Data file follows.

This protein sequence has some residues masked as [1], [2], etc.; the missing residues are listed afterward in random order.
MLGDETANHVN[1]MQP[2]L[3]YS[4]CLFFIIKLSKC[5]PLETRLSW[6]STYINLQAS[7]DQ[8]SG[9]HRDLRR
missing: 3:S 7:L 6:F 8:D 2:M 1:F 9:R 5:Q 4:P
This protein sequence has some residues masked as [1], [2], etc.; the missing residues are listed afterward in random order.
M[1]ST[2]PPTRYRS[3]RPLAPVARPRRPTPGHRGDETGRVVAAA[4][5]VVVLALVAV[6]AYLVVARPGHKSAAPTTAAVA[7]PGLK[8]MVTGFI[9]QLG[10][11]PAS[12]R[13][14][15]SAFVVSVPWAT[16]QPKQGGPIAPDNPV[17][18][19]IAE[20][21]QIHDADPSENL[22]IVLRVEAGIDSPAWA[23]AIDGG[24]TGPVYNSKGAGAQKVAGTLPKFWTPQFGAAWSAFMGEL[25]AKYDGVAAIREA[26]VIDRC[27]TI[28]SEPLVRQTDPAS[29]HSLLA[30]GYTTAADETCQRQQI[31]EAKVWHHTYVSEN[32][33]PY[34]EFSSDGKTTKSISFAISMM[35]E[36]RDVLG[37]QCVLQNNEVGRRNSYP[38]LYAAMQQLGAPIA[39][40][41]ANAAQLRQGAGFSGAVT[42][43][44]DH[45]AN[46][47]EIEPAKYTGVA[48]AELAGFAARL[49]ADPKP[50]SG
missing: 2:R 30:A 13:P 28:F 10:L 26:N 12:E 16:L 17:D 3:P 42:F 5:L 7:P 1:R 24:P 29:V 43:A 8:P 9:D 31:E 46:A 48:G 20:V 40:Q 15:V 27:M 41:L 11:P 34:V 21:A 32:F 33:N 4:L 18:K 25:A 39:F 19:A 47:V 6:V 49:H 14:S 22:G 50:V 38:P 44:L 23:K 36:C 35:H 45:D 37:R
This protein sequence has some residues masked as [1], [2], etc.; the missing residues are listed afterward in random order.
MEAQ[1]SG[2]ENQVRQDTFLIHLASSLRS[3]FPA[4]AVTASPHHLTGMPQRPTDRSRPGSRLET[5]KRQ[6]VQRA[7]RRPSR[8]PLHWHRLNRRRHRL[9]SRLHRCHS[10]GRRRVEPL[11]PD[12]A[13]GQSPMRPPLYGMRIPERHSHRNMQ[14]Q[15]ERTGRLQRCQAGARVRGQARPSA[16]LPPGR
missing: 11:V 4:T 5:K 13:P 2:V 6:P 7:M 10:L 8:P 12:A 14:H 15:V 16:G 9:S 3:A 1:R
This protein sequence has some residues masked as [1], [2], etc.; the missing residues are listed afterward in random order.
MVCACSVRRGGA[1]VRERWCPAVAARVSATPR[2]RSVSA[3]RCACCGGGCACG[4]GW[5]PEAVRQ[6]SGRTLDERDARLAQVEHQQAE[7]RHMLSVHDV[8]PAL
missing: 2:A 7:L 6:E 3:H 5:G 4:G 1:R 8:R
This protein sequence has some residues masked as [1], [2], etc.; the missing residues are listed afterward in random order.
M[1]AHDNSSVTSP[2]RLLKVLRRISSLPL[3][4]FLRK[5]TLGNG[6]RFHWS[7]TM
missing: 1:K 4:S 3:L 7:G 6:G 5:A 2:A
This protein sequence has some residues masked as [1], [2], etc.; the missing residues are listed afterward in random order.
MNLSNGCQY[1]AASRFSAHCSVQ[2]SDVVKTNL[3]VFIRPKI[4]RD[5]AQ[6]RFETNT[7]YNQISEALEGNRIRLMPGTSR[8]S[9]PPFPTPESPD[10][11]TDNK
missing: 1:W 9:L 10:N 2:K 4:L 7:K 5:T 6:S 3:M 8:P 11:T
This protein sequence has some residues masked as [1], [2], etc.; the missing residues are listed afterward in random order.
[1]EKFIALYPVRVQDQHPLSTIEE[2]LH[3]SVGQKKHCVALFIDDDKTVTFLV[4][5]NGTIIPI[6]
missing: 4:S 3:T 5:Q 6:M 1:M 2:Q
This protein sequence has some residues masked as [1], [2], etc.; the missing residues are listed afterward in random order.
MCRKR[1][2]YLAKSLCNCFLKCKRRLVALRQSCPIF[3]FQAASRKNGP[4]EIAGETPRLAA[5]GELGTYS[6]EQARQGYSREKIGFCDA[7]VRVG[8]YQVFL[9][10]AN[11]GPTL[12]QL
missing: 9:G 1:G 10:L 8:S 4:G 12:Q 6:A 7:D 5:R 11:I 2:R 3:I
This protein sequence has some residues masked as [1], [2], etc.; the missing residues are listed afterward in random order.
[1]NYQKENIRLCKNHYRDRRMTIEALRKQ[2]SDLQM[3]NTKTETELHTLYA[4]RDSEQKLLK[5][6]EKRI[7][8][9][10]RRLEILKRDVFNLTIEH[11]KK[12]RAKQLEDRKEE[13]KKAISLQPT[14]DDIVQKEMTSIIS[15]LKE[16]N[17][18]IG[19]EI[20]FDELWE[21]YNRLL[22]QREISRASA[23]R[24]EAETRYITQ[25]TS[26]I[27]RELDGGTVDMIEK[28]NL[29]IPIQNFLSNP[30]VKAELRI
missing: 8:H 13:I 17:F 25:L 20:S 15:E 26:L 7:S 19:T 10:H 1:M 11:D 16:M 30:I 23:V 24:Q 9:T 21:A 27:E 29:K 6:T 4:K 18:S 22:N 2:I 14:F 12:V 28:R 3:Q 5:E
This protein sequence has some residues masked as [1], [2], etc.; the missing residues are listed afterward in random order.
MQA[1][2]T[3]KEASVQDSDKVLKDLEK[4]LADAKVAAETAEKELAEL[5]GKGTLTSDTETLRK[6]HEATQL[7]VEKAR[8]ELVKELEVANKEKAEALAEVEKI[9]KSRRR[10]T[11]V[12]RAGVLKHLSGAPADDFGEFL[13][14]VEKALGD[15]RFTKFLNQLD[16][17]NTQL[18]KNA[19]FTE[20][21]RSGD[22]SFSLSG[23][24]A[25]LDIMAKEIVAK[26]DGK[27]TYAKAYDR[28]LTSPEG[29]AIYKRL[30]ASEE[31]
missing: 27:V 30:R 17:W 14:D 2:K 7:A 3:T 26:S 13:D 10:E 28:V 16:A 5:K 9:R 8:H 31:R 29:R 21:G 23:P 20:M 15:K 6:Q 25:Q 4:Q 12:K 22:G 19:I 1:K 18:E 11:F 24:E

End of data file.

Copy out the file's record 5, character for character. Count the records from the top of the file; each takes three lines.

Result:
This protein sequence has some residues masked as [1], [2], etc.; the missing residues are listed afterward in random order.
M[1]AHDNSSVTSP[2]RLLKVLRRISSLPL[3][4]FLRK[5]TLGNG[6]RFHWS[7]TM
missing: 1:K 4:S 3:L 7:G 6:G 5:A 2:A